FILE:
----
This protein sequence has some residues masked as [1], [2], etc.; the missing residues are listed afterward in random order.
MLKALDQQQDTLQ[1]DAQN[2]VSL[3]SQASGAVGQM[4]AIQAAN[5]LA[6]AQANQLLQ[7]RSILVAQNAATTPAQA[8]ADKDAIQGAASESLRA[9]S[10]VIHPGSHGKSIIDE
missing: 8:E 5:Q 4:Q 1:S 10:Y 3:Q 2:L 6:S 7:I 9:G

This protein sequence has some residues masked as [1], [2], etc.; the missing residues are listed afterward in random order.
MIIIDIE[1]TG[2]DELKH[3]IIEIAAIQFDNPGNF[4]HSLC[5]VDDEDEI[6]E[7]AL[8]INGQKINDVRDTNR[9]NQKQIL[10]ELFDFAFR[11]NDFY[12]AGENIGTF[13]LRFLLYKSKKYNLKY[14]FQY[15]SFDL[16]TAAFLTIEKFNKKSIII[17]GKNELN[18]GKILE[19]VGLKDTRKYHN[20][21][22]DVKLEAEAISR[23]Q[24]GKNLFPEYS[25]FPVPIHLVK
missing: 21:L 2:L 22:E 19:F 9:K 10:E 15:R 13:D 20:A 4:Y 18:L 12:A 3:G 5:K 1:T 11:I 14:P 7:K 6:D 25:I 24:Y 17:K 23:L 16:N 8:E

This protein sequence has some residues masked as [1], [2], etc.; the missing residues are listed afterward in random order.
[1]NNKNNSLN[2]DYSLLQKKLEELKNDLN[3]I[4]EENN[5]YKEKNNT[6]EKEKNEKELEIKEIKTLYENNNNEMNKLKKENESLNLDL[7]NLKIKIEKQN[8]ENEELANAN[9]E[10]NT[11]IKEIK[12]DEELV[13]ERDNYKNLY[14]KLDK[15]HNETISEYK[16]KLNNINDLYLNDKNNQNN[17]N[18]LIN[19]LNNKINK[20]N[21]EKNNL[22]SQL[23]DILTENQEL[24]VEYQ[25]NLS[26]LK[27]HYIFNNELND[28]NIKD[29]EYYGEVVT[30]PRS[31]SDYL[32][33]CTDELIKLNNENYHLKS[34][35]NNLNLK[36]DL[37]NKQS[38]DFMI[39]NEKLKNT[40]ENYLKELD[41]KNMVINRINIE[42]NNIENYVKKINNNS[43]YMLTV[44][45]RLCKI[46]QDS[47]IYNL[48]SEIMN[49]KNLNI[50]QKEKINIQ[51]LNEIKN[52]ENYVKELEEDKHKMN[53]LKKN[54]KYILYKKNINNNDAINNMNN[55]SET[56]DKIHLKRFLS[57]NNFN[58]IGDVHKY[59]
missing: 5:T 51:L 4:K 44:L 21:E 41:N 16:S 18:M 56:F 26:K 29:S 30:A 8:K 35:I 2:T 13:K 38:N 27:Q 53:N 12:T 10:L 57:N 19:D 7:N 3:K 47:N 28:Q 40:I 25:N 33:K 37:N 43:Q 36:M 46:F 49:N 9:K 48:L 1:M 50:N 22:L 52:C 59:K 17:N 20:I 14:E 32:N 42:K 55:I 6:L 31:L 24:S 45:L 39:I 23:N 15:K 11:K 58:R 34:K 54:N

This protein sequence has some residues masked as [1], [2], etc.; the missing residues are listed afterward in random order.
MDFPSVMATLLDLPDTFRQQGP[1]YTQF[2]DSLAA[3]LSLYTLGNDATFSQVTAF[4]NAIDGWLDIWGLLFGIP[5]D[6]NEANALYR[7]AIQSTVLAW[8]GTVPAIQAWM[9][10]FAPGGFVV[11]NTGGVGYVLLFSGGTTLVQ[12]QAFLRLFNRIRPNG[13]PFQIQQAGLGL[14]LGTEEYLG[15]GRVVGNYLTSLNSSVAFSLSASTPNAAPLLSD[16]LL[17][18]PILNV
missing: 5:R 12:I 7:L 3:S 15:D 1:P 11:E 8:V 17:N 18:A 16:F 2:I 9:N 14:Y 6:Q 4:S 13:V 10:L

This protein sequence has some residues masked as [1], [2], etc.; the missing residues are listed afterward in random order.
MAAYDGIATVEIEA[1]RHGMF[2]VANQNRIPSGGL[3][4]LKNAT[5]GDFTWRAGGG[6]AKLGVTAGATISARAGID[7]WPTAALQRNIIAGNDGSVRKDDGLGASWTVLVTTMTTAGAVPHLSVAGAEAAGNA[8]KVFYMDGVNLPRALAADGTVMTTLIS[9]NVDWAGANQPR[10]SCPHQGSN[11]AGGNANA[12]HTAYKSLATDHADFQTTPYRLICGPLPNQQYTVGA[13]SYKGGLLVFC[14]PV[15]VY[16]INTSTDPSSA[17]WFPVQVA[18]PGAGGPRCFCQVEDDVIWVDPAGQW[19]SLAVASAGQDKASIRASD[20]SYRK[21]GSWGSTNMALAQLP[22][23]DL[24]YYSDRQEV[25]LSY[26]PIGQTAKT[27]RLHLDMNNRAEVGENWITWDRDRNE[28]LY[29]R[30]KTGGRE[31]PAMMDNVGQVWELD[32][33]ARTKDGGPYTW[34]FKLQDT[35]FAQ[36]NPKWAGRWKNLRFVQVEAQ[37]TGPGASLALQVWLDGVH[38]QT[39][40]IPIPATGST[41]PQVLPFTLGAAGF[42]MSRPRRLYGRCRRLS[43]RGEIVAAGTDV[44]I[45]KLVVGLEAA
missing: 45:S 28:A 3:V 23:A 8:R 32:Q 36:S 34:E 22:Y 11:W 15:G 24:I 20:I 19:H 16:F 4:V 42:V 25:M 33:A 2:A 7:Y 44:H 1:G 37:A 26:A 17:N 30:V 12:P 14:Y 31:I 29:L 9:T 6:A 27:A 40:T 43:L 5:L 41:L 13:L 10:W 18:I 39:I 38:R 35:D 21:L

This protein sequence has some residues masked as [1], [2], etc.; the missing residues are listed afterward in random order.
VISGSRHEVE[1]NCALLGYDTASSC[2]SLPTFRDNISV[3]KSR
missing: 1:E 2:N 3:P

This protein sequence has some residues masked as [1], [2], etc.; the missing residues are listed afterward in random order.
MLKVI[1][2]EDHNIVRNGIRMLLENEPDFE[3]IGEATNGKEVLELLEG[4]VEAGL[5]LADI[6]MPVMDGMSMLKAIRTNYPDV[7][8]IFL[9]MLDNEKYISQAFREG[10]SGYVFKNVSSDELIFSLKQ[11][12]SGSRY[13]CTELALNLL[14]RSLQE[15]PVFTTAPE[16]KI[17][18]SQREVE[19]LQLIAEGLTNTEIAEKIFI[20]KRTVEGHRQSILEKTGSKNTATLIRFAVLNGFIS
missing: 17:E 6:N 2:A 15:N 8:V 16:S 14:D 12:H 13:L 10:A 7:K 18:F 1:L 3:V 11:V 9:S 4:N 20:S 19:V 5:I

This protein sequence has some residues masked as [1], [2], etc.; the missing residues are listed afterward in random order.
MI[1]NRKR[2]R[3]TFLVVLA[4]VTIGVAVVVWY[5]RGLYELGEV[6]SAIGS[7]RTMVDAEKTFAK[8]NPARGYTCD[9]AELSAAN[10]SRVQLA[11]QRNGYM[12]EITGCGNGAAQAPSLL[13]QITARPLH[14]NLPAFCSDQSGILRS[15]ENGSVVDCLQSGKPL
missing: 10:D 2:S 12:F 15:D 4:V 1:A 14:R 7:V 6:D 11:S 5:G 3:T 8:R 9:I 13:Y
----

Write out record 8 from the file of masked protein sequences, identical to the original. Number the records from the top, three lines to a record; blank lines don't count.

This protein sequence has some residues masked as [1], [2], etc.; the missing residues are listed afterward in random order.
MI[1]NRKR[2]R[3]TFLVVLA[4]VTIGVAVVVWY[5]RGLYELGEV[6]SAIGS[7]RTMVDAEKTFAK[8]NPARGYTCD[9]AELSAAN[10]SRVQLA[11]QRNGYM[12]EITGCGNGAAQAPSLL[13]QITARPLH[14]NLPAFCSDQSGILRS[15]ENGSVVDCLQSGKPL
missing: 10:D 2:S 12:F 15:D 4:V 1:A 14:R 7:V 6:D 11:S 5:G 3:T 8:R 9:I 13:Y